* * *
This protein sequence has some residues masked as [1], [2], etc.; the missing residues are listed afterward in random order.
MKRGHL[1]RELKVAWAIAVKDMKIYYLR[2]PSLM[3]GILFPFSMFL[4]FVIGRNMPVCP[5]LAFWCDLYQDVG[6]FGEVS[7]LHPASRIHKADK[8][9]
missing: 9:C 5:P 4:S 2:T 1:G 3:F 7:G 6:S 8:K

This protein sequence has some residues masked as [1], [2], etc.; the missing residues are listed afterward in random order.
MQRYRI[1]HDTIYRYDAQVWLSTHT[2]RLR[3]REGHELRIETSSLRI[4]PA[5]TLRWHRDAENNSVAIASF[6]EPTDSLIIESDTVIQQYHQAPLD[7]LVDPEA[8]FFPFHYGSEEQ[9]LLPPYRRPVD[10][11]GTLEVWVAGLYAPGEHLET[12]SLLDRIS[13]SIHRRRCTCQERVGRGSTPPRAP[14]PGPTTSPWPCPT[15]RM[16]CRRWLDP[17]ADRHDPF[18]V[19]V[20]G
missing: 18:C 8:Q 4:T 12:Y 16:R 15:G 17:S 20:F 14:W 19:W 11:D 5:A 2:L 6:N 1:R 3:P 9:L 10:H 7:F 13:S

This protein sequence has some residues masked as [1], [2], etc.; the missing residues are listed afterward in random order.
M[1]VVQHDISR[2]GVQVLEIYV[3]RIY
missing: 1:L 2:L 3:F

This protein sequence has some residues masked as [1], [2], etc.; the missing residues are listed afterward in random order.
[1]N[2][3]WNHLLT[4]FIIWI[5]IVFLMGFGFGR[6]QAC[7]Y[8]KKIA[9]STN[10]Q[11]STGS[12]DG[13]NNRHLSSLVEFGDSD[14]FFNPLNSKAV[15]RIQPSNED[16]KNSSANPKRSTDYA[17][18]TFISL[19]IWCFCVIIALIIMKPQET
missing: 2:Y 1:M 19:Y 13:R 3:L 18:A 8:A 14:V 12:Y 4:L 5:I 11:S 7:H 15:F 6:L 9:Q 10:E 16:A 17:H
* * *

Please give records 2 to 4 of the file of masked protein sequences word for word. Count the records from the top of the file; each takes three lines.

This protein sequence has some residues masked as [1], [2], etc.; the missing residues are listed afterward in random order.
MQRYRI[1]HDTIYRYDAQVWLSTHT[2]RLR[3]REGHELRIETSSLRI[4]PA[5]TLRWHRDAENNSVAIASF[6]EPTDSLIIESDTVIQQYHQAPLD[7]LVDPEA[8]FFPFHYGSEEQ[9]LLPPYRRPVD[10][11]GTLEVWVAGLYAPGEHLET[12]SLLDRIS[13]SIHRRRCTCQERVGRGSTPPRAP[14]PGPTTSPWPCPT[15]RM[16]CRRWLDP[17]ADRHDPF[18]V[19]V[20]G
missing: 18:C 8:Q 4:T 12:Y 16:R 15:G 17:S 20:F 14:W 19:W 11:D 5:A 2:L 6:N 1:R 3:P 9:L 10:H 7:F 13:S

This protein sequence has some residues masked as [1], [2], etc.; the missing residues are listed afterward in random order.
M[1]VVQHDISR[2]GVQVLEIYV[3]RIY
missing: 1:L 2:L 3:F

This protein sequence has some residues masked as [1], [2], etc.; the missing residues are listed afterward in random order.
[1]N[2][3]WNHLLT[4]FIIWI[5]IVFLMGFGFGR[6]QAC[7]Y[8]KKIA[9]STN[10]Q[11]STGS[12]DG[13]NNRHLSSLVEFGDSD[14]FFNPLNSKAV[15]RIQPSNED[16]KNSSANPKRSTDYA[17][18]TFISL[19]IWCFCVIIALIIMKPQET
missing: 2:Y 1:M 19:Y 13:R 3:L 18:A 8:A 14:V 12:Y 4:L 5:I 11:S 7:H 15:F 6:L 9:Q 10:E 16:A 17:H